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“Slap up,” said Fo. “I tell you what, Poyntz, she sings like a-what-d'-ye-call-um—you know what I mean—like a mermaid, you know, but that’s not their name.” “I never heard a mermaid sing,” Mr. Poyntz, the wag replied. “Who ever heard a mermaid? Eales, you are an old fellow, did you?” “Don’t make a lark of me, hang it, Poyntz,” said Foker, turning red, and with tears almost in his eyes; “you know what I mean: it’s those what's-hisnames—in Homer, you know. I never said I was a good scholar.” “And nobody ever said it of you, my boy,” Mr. Poyntz remarked; and Foker, striking spurs into his pony, cantered away down Rotten Row, his mind agitated with various emotions, ambitions, mortifications. He was sorry that he had not been good at his books in early life, that he might have cut out all those chaps who were about her, and who talked the languages, and wrote poetry, and painted pictures in her album, and — and that. — “What am I,” thought little Foker, “compared to her ? She's all soul, she is, and can write poetry or compose music, as easy as I could drink a glass of beer. Beer’ – damme, that's all I'm fit for, is beer. I am a poor, ignorant little beggar, good for nothing but Foker's Entire. I misspent my youth, and used to get the chaps to do my exercises. And what’s the consequences now 7 O, Harry Foker, what a confounded little fool you have been l’” As he made this dreary soliloquy, he had cantered out of Rotten Row into the Park, and there was on the point of riding down a large old roomy family carriage, of which he took no heed, when a cheery voice cried out, “Harry, Harry!” and looking up, he beheld his aunt, the Lady Rosherville, and two of her daughters, of whom the one who spoke was Harry's betrothed, the Lady Ann. He started back with a pale scared look, as a truth, about which he had not thought during the whole day, came across him. There was his fate, there, in the back seat of that carriage “What is the matter, Harry 7 why are you so pale 2 You have been raking and smoking too much, you wicked boy,” said Lady Ann. Foker said, “How do, Aunt,” “How do, Ann,” in a perturbed manner — muttered something about a pressing engagement, — indeed he saw by the Park clock that he must have been keeping his party in the drag waiting for nearly an hour—and waved a good-by. The little man and the little pony were out of sight in an instant — the great carriage rolled away. Nobody inside was very much interested about his coming or going; the Countess being occupied with her spaniel, the Lady Lucy's thoughts and eyes being turned upon a volume of sermons, and those of Lady Ann upon a new novel, which the sisters had just procured from the library.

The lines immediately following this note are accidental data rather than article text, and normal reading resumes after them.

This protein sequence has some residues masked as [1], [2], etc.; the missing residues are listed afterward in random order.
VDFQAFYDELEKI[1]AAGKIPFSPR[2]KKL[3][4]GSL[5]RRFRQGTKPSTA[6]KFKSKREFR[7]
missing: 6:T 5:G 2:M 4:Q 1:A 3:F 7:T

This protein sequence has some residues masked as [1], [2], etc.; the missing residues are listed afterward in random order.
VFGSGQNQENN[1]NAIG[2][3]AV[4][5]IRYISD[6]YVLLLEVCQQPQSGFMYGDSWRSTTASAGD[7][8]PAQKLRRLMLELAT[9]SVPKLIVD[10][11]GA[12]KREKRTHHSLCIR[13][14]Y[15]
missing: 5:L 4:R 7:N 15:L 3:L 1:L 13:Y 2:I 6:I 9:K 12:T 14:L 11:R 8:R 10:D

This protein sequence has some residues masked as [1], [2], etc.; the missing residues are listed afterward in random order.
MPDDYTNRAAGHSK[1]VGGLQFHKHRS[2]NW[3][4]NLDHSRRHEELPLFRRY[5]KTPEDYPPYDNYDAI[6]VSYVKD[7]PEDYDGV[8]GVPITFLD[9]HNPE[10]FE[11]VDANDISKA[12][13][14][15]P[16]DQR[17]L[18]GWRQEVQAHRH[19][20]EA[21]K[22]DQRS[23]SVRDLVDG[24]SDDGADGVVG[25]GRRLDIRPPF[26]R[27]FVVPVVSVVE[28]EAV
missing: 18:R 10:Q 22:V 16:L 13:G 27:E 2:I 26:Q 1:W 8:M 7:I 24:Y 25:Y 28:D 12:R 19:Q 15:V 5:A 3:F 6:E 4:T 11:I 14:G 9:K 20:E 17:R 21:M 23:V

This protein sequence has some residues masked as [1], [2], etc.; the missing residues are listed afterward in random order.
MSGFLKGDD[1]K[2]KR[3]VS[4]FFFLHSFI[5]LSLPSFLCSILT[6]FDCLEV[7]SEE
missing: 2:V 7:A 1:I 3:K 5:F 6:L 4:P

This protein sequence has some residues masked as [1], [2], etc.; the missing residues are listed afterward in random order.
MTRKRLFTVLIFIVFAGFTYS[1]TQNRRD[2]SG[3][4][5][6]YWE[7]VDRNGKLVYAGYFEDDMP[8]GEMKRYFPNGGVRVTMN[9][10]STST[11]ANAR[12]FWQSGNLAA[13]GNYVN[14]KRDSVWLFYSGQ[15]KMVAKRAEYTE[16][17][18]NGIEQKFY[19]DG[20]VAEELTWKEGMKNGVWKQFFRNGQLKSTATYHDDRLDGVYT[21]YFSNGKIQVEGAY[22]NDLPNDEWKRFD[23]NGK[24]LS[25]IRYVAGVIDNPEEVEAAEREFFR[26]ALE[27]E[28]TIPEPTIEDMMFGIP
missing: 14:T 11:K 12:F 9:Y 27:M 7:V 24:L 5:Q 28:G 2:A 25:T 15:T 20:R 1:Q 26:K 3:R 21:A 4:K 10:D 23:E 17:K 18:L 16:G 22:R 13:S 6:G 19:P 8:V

Poor Foker found the dinner at Richmond to be the most dreary entertainment upon which ever mortal man wasted his guineas. “I wonder how the deuce I could ever have liked these people,” he thought in his own mind. “Why, I can see the crow's-feet under Rougemont's eyes, and the paint on her cheeks is laid on as thick as Clown's in a pantomime ! The way in which that Pinckney talks slang, is quite disgusting. I hate chaff in a woman. And old Colchicum ! that old Col, coming down here in his brongham, with his coronet on it, and sitting bodkin between Mademoiselle Coralie and her mother! It's too bad. An English peer, and a horse-rider of Franconi's 1–It won't do; by Jove, it won't do. I ain't proud; but it will not do 1"

“Twopence-halfpenny for your thoughts, Fokey!” cried out Miss Rougemont, taking her cigar from her truly vermilion lips, as she beheld the young fellow lost in thought, seated at the head of his table, amidst melting ices, and cut pine-apples, and bottles full and empty, and cigar-ashes scattered on fruit, and the ruins of a dessert which had no pleasure for him.

“Does Foker ever think?” drawled out Mr. Poyntz. “Foker, here is a considerable sum of money offered by a fair capitalist at this end of the table for the present emanations of your valuable and acute intellect, old boy!”


ton in the drag that night; but he was quite thoughtful and gloomy during the whole of the little journey from Richmond; neither listening to the jokes of the friends behind him and on the box by his side, nor enlivening them, as was his wont, by his own facetious sallies. And when the ladies whom he had conveyed alighted at the door of their house, and asked their accomplished coachman whether he would not step in and take something to drink, he declined with so melancholy an air, that they supposed that the Governor and he had had a difference, or that some calamity had befallen him: and he did not tell these people what the cause of his grief was, but left Mesdames Rougemont and Pinckney, unheeding the cries of the latter, who hung over her balcony like Jezebel, and called out to him to ask him to give another party SOOil. He sent the drag home under the guidance of one of the grooms, and went on foot himself; his hands in his pockets, plunged in thought. The stars and moon, shining tranquilly overhead, looked down upon Mr. Foker that night, as he in his turn sentimentally regarded them. And he went and gazed upwards at the house in Grosvenor Place, and at the windows which he supposed to be those of the beloved object; and he moaned and he sighed in a way piteous and surprising to witness, which Policeman X did, who informed Sir Francis Clavering's people, as they took the refreshment of beer on the coach-box at the neighboring public-house, after bringing home their lady from the French play, that there had been another chap hanging about the premises that evening — a little chap dressed like a swell. And now, with that perspicuity and ingenuity and enterprise which only belongs to a certain passion,

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